A million dollars a page. So went the headline over at Drudge. This was the conservative web warrior’s way of dismissing the 1,000-page-plus health care proposal prepared by Rep. Nancy Pelosi.
It’s a classic gambit of the now utterly dispiriting debate surrounding the reform of health care in this country.
So shrill! So hateful! So selfish! What this argument — it’s too expensive; why should I have to pay for somebody else’s care? — seems to forget is that health care is much like so many other essential government services.
Don’t like socialized systems? How ’bout we do away with fire departments, roads, defense, police, etc. Few — even among the fiercest libertarians — are arguing for that.
And what’s maddening is that so often the most angry voices against a public option for health care are the same pro-military oldsters who benefit from Medicare and consider socialized Veteran’s services essential and patriotic.
The whole debate is painful for fresh ears: On a layover at LaGuardia this summer, my wife and I were aghast at the endlessly looping CNN footage of the town hall debacles. Such rage! Such hatred! Who are these people?
And why are they so mad? It might be interesting if more were operating with considered and thoughtful commitments to limited government. Some objectors do of course have good arguments. But too often the rancor feels like something less thoughtful and far scarier.
The truth is that I myself am generally pretty wary of government-managed care. A doctor friend tells us horror stories about Medicaid abusers in New York who call ambulances to pick them up when they need Tylenol. They wait at the emergency room for their free pain relief, talking on iPhones, all because the system is broken.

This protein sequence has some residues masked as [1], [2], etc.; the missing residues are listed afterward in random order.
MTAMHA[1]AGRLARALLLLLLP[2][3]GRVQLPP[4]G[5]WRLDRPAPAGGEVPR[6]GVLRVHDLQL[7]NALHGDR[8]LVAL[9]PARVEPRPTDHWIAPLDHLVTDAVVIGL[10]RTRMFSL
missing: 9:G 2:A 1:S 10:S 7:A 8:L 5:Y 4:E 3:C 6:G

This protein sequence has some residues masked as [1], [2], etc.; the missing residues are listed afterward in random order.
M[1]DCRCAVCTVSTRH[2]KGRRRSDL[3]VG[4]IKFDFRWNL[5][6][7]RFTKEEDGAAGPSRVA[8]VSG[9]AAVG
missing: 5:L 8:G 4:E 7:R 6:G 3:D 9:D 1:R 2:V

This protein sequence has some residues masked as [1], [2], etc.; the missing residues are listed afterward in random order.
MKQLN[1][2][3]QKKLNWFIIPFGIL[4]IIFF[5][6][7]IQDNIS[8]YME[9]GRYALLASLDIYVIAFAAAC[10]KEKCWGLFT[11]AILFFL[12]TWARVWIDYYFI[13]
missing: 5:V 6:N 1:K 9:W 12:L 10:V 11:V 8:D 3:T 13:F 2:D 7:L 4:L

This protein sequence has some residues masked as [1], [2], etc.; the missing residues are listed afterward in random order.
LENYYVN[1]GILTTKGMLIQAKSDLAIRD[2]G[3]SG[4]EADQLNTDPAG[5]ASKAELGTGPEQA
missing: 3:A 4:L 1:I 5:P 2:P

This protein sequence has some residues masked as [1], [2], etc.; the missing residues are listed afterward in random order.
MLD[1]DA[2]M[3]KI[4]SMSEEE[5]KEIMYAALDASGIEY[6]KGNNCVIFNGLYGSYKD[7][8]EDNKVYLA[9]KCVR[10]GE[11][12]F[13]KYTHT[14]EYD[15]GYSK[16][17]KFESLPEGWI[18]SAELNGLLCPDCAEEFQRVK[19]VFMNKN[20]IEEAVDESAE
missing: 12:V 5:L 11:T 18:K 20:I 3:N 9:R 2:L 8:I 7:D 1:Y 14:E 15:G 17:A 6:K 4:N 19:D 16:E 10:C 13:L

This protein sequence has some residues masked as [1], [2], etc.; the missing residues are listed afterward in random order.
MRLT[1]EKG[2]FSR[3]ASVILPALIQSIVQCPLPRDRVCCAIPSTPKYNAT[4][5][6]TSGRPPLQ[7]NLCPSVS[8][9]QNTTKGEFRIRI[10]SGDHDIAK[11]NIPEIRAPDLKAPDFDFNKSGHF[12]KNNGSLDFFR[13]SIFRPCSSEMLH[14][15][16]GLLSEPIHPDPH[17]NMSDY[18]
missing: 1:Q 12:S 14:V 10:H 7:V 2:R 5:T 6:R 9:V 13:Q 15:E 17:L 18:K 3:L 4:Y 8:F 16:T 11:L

If we charged people even $1 for urgent visits on Medicaid, our doctor friend says, it would reduce visits by untold numbers. But what about that one person who doesn’t visit the doctor because they don’t have a dollar? They die — and an essential government program to help low-income citizens fails.
That’s the problem: Just like with roads and police, you just can’t fuck with health care. It’s life and death.
I don’t care how expensive it is. I don’t want to live in a country that can’t take care of its people — regardless of the cost. The alternative seems to me to be monstrous.
What’s more important: A citizenry secure in the knowledge that regardless of their personal wealth they will have their appendix removed; or a rigidly pro-market body politic that requires a credit card in order to treat someone who is incredibly sick? The going rate for that removal in California, where a friend recently had the operation and paid out of pocket: $36,000. For all but a chosen few, that means instant bankruptcy. How is this OK?